The article examines the Medieval (from the fourteenth to the first half of the sixteenth century) Trakai castle and city household ceramics complex, which consists of over 17 000 pieces of ceramics from the fourteenth to the first half of the sixteenth century. By studying the ceramics it is sought to reconstruct the Medieval pottery of Trakai and to use the data obtained to interpret the development of the trades and the genesis of the castles and city.

During the Middle Ages locally produced and imported household ceramics were used at the castles and city of Trakai. Three kinds of household ceramics were produced at Trakai: traditional, black, and ‘town’ ware. During the fourteenth century only traditional ceramics were used (with the exception of imported green-glazed white-clay pitchers) at the Senieji Trakai castle site and the old settlement. From the fifteenth century until the first half of the sixteenth century traditional ceramics comprised over half of all the vessels used. Black ceramics in the cultural layers of Naujieji Trakai and Senieji Trakai (the Benedictine monastery) from the fifteenth century until the first half of the sixteenth century comprised from a quarter to half of all the household ceramics. In the first half of the sixteenth century, Town’ ceramics comprised on average 2-20% of all the finds in the cultural layers, significantly increasing later (comprising up to 33% at individual locations).

During the fourteenth century, the principle traditional ceramics vessel used at Senieji Trakai castle and the old settlement was the pot, which performed all the household ceramics functions. Black ceramics at the same time provided an assortment of tableware and vessels for preparing food. This testifies that at Naujieji Trakai both a supply and a demand for more diverse household ceramics appeared in a brief interval. Black ceramic table and food preparation vessels were mostly used in the homes of wealthy town and castle residents. An effort was made to acquire good quality attractive tableware while kitchen ware during the entire period under discussion remained almost unchanged. At the beginning of the sixteenth century ‘town’ ceramics began to be produced and used in Trakai, showing that vessels of poorer quality and a more modest assortment satisfied the needs of the consumers. The artisans who produced the ‘town’ ceramics offered a broader assortment of wares than the traditional ceramics artisans but nothing comparable to the production of black ceramics. The small quality of imported ceramics shows that household ceramics were not an intensively traded or exchanged object in the Middle Ages.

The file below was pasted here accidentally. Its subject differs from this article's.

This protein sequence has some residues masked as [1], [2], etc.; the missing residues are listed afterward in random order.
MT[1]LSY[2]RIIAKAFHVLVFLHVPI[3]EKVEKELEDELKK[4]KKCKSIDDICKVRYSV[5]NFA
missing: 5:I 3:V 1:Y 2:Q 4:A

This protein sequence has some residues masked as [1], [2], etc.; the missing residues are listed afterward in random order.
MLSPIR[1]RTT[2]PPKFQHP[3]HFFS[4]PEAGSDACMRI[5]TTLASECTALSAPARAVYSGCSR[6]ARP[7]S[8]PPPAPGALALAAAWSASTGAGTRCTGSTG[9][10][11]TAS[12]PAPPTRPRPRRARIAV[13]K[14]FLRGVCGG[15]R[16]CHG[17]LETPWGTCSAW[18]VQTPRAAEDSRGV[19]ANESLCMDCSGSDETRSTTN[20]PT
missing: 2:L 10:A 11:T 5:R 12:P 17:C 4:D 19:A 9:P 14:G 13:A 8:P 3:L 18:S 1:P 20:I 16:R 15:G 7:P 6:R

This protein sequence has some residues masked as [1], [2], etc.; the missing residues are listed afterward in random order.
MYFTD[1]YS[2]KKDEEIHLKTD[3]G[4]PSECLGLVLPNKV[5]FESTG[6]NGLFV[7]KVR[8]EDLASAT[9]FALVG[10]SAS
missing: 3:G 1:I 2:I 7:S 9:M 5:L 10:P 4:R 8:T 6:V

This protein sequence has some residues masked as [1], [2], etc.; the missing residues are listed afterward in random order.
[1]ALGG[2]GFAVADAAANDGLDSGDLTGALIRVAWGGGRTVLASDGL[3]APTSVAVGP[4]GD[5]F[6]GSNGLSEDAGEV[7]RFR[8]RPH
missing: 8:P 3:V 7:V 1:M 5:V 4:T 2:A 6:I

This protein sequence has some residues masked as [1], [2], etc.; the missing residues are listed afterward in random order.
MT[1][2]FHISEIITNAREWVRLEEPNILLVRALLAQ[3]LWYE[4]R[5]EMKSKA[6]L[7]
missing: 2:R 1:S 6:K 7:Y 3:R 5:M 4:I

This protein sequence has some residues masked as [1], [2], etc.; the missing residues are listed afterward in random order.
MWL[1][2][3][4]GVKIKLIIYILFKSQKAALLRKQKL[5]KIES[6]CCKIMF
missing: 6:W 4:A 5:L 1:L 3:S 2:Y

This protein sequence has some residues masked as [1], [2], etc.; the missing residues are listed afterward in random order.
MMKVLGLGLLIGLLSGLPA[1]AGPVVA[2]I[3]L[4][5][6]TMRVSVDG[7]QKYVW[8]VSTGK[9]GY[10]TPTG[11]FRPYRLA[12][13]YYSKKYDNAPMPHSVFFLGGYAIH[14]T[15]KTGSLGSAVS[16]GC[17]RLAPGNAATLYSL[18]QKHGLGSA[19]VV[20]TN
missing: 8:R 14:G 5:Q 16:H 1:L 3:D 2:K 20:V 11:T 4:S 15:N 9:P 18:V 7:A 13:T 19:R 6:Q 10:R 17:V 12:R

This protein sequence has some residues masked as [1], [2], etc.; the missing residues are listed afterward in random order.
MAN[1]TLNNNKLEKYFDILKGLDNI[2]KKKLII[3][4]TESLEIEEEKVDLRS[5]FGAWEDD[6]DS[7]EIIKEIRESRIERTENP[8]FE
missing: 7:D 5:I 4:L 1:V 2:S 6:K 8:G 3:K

The formation of a professional potters’ trade in Trakai should be connected with the local production of black ceramics, which could have begun even at the end of the fourteenth century and was well established during the fifteenth century. The production of black ceramics in Trakai was probably not begun by local artisans (from Trakai) but by artisans who had come from elsewhere. Those local potters who produced traditional ceramics organised its professional production only at the beginning of the sixteenth century. The technology for black ceramics production is close to that for traditional ceramics but the standard vessel forms, decoration, and abundance of finds testify about their being produced for wide sale.

According to data from investigations of the household ceramics complex, the appearance of both the old settlement of Senieji Trakai and the city of Naujieji Trakai was determined by the needs of the castles, which were one of the primary residences of the Medieval Lithuanian dukes. The settlement of Senieji Trakai should be called a castle economy, the traditional ceramic production of which satisfied the needs of the local elite. Naujieji Trakai was created from the start as a city, some of its inhabitants moving there from Senieji Trakai and some from elsewhere. The high quality black ceramics found in Naujieji Trakai from the end of the fourteenth century testifies to this. The ‘town’ ceramics that appeared in the Trakai market from the beginning of the sixteenth century testify to a regression of the pottery trade, which should be connected with the loss of the significance of the Trakai Castle residence and the general stagnation of the city.